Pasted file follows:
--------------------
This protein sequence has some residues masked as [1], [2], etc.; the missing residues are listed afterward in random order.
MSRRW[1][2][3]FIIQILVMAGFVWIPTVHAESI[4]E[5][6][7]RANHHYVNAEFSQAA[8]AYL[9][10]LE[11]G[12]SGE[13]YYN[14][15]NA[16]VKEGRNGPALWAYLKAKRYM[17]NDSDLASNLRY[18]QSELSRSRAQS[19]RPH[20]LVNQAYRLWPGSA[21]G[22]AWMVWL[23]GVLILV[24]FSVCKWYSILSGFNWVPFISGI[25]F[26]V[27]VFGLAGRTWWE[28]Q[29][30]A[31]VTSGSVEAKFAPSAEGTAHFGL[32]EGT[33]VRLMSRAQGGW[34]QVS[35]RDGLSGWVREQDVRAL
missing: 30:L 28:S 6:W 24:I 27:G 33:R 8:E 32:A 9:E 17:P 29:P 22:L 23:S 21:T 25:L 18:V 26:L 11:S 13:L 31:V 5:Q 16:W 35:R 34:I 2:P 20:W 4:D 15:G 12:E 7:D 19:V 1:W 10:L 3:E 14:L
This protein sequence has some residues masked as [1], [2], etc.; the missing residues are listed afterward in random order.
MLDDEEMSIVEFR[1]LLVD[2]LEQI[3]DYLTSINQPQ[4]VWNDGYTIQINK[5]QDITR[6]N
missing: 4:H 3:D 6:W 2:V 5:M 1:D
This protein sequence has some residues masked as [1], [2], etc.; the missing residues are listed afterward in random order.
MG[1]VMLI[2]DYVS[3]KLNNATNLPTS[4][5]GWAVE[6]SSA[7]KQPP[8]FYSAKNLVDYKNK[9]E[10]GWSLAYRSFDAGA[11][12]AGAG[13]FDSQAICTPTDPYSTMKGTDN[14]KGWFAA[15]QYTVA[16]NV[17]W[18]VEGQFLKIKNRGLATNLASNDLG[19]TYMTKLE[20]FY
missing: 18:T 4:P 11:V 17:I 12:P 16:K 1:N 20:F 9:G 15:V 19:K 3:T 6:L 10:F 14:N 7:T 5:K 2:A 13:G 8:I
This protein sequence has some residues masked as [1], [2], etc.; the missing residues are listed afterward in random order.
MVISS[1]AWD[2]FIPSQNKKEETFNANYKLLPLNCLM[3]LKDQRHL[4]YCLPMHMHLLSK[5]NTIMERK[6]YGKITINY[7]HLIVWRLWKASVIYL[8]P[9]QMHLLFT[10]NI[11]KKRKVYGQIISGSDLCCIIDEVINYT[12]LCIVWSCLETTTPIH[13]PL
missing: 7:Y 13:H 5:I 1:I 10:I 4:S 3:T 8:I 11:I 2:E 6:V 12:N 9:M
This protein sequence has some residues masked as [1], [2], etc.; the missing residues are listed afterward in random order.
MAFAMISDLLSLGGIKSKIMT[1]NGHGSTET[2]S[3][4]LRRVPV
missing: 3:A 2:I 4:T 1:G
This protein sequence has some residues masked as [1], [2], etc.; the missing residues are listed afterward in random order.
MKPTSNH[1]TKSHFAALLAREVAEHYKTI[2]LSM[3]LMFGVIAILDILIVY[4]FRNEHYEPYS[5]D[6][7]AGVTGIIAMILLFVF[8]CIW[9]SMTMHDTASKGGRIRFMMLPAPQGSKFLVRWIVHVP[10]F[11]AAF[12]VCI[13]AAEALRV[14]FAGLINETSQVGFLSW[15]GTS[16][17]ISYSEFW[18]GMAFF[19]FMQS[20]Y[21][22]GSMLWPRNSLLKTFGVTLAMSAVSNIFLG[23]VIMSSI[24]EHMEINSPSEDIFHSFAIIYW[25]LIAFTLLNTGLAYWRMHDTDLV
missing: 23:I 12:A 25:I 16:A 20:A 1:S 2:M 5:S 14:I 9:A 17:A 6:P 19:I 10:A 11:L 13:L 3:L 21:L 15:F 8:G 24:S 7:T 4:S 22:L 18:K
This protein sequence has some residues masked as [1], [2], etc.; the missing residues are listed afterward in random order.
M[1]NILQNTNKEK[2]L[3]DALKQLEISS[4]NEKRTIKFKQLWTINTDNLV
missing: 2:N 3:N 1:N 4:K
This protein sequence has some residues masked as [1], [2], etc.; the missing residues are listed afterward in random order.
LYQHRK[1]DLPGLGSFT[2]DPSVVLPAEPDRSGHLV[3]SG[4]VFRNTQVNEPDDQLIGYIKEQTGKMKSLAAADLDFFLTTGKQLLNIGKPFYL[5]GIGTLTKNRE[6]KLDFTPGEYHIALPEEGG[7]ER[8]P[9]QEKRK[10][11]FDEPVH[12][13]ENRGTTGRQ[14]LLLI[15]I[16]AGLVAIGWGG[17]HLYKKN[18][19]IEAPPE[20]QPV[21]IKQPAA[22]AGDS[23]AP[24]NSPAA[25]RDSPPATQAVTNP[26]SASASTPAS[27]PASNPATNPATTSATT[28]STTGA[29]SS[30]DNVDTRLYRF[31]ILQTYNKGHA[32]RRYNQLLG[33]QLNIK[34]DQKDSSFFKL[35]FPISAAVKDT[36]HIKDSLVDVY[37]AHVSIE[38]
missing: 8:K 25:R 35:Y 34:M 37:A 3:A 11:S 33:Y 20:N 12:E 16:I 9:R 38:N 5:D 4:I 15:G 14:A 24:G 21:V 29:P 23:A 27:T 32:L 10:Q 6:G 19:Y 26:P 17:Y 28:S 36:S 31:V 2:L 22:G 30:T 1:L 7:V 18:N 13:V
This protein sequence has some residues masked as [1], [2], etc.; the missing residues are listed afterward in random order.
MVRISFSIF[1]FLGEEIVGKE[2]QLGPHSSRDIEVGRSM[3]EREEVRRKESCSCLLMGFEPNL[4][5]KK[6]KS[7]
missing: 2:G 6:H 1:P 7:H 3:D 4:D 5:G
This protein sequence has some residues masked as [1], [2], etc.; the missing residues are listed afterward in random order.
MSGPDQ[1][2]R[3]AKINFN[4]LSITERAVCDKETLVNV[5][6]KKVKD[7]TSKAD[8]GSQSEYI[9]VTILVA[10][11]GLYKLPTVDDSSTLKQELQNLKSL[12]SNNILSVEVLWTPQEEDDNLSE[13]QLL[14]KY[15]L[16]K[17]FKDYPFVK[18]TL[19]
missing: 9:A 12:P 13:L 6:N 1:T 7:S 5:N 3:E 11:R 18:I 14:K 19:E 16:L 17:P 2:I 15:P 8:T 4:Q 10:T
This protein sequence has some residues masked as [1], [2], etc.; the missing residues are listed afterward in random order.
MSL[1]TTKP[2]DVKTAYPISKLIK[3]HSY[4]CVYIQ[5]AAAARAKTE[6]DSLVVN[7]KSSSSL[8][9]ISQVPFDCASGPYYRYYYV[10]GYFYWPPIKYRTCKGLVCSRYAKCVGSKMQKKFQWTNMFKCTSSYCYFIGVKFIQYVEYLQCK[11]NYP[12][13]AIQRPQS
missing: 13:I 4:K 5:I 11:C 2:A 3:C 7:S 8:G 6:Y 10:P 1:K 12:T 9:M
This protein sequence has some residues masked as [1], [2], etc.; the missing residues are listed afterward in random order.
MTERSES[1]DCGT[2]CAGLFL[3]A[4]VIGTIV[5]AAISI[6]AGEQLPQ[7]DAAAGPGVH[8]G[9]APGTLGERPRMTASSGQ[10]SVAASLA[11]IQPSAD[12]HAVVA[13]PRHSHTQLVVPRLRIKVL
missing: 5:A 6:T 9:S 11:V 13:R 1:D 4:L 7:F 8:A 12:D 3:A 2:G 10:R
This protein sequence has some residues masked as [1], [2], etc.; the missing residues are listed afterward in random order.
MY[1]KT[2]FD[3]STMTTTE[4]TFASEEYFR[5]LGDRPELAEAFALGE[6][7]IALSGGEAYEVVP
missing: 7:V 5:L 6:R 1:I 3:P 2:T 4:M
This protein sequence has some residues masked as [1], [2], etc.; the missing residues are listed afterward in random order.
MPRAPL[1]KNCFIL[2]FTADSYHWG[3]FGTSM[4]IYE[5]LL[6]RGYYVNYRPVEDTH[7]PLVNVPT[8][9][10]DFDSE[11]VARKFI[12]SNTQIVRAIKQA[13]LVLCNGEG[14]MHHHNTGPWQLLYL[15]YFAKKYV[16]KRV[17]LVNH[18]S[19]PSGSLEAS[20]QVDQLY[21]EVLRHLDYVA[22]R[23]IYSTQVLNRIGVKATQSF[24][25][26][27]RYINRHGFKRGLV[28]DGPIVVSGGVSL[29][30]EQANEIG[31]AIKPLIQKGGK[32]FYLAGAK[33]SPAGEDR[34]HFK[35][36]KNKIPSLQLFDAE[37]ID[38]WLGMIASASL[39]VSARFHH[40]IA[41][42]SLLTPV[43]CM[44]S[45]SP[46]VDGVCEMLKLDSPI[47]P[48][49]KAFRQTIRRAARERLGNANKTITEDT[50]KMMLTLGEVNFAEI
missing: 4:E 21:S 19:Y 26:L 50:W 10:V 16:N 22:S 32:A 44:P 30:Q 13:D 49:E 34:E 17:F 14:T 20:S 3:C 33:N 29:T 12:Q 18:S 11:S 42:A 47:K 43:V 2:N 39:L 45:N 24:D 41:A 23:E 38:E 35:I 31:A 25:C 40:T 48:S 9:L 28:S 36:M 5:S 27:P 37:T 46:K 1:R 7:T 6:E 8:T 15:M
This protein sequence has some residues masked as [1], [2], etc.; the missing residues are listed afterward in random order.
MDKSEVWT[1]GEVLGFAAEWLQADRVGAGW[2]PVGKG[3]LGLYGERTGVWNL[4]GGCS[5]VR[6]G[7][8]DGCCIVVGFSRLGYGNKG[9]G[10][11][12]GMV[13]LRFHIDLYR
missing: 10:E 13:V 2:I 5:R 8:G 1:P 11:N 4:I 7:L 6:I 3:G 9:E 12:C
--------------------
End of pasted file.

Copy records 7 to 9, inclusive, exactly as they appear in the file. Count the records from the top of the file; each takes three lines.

This protein sequence has some residues masked as [1], [2], etc.; the missing residues are listed afterward in random order.
M[1]NILQNTNKEK[2]L[3]DALKQLEISS[4]NEKRTIKFKQLWTINTDNLV
missing: 2:N 3:N 1:N 4:K
This protein sequence has some residues masked as [1], [2], etc.; the missing residues are listed afterward in random order.
LYQHRK[1]DLPGLGSFT[2]DPSVVLPAEPDRSGHLV[3]SG[4]VFRNTQVNEPDDQLIGYIKEQTGKMKSLAAADLDFFLTTGKQLLNIGKPFYL[5]GIGTLTKNRE[6]KLDFTPGEYHIALPEEGG[7]ER[8]P[9]QEKRK[10][11]FDEPVH[12][13]ENRGTTGRQ[14]LLLI[15]I[16]AGLVAIGWGG[17]HLYKKN[18][19]IEAPPE[20]QPV[21]IKQPAA[22]AGDS[23]AP[24]NSPAA[25]RDSPPATQAVTNP[26]SASASTPAS[27]PASNPATNPATTSATT[28]STTGA[29]SS[30]DNVDTRLYRF[31]ILQTYNKGHA[32]RRYNQLLG[33]QLNIK[34]DQKDSSFFKL[35]FPISAAVKDT[36]HIKDSLVDVY[37]AHVSIE[38]
missing: 8:K 25:R 35:Y 34:M 37:A 3:A 11:S 33:Y 20:N 12:E 16:I 9:R 38:N 5:D 4:I 15:G 14:A 24:G 21:V 29:P 23:A 27:T 32:L 10:Q 6:G 19:Y 26:P 17:Y 28:S 36:S 31:V 2:L 22:G 30:T 1:L 7:V 18:N 13:V
This protein sequence has some residues masked as [1], [2], etc.; the missing residues are listed afterward in random order.
MVRISFSIF[1]FLGEEIVGKE[2]QLGPHSSRDIEVGRSM[3]EREEVRRKESCSCLLMGFEPNL[4][5]KK[6]KS[7]
missing: 2:G 6:H 1:P 7:H 3:D 4:D 5:G